Posts in Saddle Creek Records
Adrianne Lenker, Big Thief

Back in June 2016, Alaina Moore of Tennis (whom I interviewed for this site) emailed me about a new band she discovered. She wrote, "I just found a band called Big Thief with a debut album, Masterpiece. It's unbelievably good, and the song "Real Love" has a guitar solo that literally made me cry." 

That guitar solo is played by Adrianne Lenker, Big Thief's vocalist, guitarist, and songwriter. Since Masterpiece's release last year, the band put out Capacity, and on the strength of those two incredible albums (both on Saddle Creek Records), the band has leaped to the top of many critics' short list of best new bands, or just best bands period. And for good reason: the music is powerful and Lenker's lyrics are intensely personal. Much of this has to do, I think, with how Lenker travels through this world. She treats everything she sees and everything she hears as a work of art. The world is her palette. "My mind puts frames on everything," she told me.

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Tim Kasher, Cursive

Tim Kasher of Cursive is a multidisciplinary writer:  he writes songs, but he also writes screenplays and short stories.  It's no surprise that the process of songwriting and the process of writing long form pieces influence each other.  What does surprise me, though, is that the process of the former has made him more disciplined when it comes to the latter: Kasher has long been able to sit for long stretches and write songs, something that's more common to fiction writers.  Then again, Kasher's songwriting process is somewhat unconventional: this a guy whose ideas come best in the morning after a good night's sleep. That's rare among the 120+ songwriters I've interviewed, most of whom say they work best in the late hours of the night. The phrase "in the morning after a good night's sleep" is not often associated with indie songwriters.

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Hutch Harris, The Thermals

One of the things I always ask writers to do here is describe their ideal writing environment, where they would be the most productive.  Most mention someplace scenic, whether it’s the water, the woods, or high above a landscape looking down.  Whatever it is, it’s a place of beauty.

Then there’s Hutch Harris of The Thermals, the anti-hero of the picturesque writing environment.  Whatever is in front of him, it’s probably too much.  He doesn’t want the sea, the trees, a gazebo, or a bay window.  He wants nothing.  Just white walls.  Anything else is a distraction.  That’s why I told him that if he ever does time, he could write The Great American Novel.  Or if he ever becomes a monk, that would also work.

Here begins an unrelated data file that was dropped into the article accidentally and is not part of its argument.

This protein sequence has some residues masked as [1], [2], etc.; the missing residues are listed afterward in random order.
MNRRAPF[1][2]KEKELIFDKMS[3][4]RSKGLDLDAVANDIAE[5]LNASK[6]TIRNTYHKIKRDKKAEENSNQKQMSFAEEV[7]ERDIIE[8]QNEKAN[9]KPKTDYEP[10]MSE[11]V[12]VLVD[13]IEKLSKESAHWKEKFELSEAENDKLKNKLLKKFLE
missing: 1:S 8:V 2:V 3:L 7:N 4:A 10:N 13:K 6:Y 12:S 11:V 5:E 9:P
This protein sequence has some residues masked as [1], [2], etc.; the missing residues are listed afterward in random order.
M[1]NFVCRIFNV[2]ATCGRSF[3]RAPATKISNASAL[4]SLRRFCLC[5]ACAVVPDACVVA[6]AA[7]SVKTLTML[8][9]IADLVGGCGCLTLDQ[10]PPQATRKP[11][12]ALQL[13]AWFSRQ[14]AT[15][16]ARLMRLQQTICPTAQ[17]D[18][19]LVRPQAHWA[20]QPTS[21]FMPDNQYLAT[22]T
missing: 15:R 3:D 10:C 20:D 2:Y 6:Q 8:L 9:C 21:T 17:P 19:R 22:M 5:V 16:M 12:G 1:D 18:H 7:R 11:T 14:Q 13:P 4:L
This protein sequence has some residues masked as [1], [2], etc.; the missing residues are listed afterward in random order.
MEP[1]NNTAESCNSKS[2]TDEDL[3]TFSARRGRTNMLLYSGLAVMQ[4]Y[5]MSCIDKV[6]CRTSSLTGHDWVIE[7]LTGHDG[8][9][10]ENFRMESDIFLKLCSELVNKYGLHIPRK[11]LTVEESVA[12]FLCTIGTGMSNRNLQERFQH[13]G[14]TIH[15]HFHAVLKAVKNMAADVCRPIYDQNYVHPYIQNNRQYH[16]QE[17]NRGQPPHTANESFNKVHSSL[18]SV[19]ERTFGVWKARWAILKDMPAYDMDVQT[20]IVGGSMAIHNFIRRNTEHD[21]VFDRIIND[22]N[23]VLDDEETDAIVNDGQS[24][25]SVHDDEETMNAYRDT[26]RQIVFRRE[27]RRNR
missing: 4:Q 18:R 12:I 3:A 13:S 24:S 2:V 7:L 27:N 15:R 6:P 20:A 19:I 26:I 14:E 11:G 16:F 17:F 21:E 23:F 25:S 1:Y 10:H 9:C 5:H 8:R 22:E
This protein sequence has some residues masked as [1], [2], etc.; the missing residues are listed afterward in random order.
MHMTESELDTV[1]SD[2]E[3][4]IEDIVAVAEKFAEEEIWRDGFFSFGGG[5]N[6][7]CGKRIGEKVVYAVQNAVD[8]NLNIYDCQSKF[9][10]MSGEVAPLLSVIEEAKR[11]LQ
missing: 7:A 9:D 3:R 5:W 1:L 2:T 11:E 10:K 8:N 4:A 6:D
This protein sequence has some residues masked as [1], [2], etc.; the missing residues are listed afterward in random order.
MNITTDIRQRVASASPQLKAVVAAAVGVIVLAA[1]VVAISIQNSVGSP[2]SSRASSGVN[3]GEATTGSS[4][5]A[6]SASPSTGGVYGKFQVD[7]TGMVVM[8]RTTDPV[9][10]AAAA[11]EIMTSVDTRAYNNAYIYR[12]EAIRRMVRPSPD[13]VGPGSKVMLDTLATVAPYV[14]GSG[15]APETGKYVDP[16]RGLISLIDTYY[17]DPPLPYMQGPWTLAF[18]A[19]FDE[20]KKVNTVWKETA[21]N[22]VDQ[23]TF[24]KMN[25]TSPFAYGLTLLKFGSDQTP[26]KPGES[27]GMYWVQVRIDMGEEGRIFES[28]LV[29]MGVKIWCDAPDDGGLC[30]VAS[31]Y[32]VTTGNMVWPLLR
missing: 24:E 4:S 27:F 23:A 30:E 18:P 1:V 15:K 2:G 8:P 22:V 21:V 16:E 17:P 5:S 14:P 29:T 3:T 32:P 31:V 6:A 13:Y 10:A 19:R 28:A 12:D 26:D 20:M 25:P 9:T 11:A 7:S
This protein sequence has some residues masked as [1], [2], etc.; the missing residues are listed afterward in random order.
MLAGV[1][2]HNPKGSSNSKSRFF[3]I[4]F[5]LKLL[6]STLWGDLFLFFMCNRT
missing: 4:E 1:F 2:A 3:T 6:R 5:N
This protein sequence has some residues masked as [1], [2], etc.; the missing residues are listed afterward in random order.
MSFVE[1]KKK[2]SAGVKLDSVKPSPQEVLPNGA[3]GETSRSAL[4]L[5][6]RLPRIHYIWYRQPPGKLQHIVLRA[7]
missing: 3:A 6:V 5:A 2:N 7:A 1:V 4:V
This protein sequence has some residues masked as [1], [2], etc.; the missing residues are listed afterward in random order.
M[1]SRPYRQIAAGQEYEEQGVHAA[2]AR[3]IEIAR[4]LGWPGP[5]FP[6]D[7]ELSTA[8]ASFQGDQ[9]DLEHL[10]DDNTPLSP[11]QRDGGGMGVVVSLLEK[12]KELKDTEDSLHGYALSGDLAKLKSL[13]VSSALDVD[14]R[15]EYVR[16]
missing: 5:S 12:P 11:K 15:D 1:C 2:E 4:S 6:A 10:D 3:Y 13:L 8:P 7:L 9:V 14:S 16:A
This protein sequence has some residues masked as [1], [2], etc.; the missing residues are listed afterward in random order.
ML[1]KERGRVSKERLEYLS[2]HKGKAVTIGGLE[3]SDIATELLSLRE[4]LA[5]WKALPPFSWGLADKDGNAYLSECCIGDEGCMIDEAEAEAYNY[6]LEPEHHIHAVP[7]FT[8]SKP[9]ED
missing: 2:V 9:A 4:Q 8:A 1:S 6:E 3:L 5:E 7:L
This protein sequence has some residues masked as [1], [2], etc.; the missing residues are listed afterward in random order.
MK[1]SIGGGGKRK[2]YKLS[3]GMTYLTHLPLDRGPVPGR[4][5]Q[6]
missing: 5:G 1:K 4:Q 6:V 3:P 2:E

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Orenda Fink, Azure Ray

If you are an Azure Ray fan, you can thank a psychic.  Not just any psychic, but a single online psychic back in the internet's infancy of the mid 1990s.  We don't know this person's name--we know it's a man, at least--but he told Orenda Fink to start writing songs as a method of catharsis to deal with some issues in her life.  This was during a time when she was writing what she calls "sugary pop," so it was quite a shock for someone to suggest this sea change in her songwriting themes.  But she listened to him, and you are reading this now.  And if he really is a psychic, he'll know about this interview and read it too.

The newly reformed Azure Ray, consisting of Fink and Maria Taylor, drops Drawing Down the Moon on Saddle Creek Records this month. 

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Laura Burhenn, The Mynabirds

First year writing courses, those introductory classes that many students are required to take in their first semester of college, can sometimes be a challenge for teachers. I taught it as a TA when I was getting my PhD.  To be sure, I always loved it because I got to expose first-year students to lots of great writing from a variety of genres.  I wanted my students to be as enthusiastic as I was about writing and about great works of literature. But the reality is that not everyone shared this enthusiasm.  However, every so often a student would show up on that first day of class whose obsession with literature matched mine, whose eyes also lit up at the mention of a Galway Kinnell poem.

Enter Laura Burhenn, leader of the Mynabirds, her new band.  I was Laura’s first year writing teacher.   Laura and I caught up on the eve of the tour to support the band’s acclaimed debut What We Lose in the Fire We Gain in the Flood on Saddle Creek RecordsGiven the amount of literary references she drops in this interview and the impressive awareness of her writing process, I’ll take credit for most of her success!  Ok, that’s a bit of a stretch, but you won’t see many songwriters who claim Wallace Stevens and Elizabeth Bishop as influences.  Laura’s writing process is very animated—literally—and she is a big believer in freewriting as a way to generate ideas (she thanks one of her college professors below—ahem—for teaching her about it).  As you’ll see, she has a keen sense of what works for her. 

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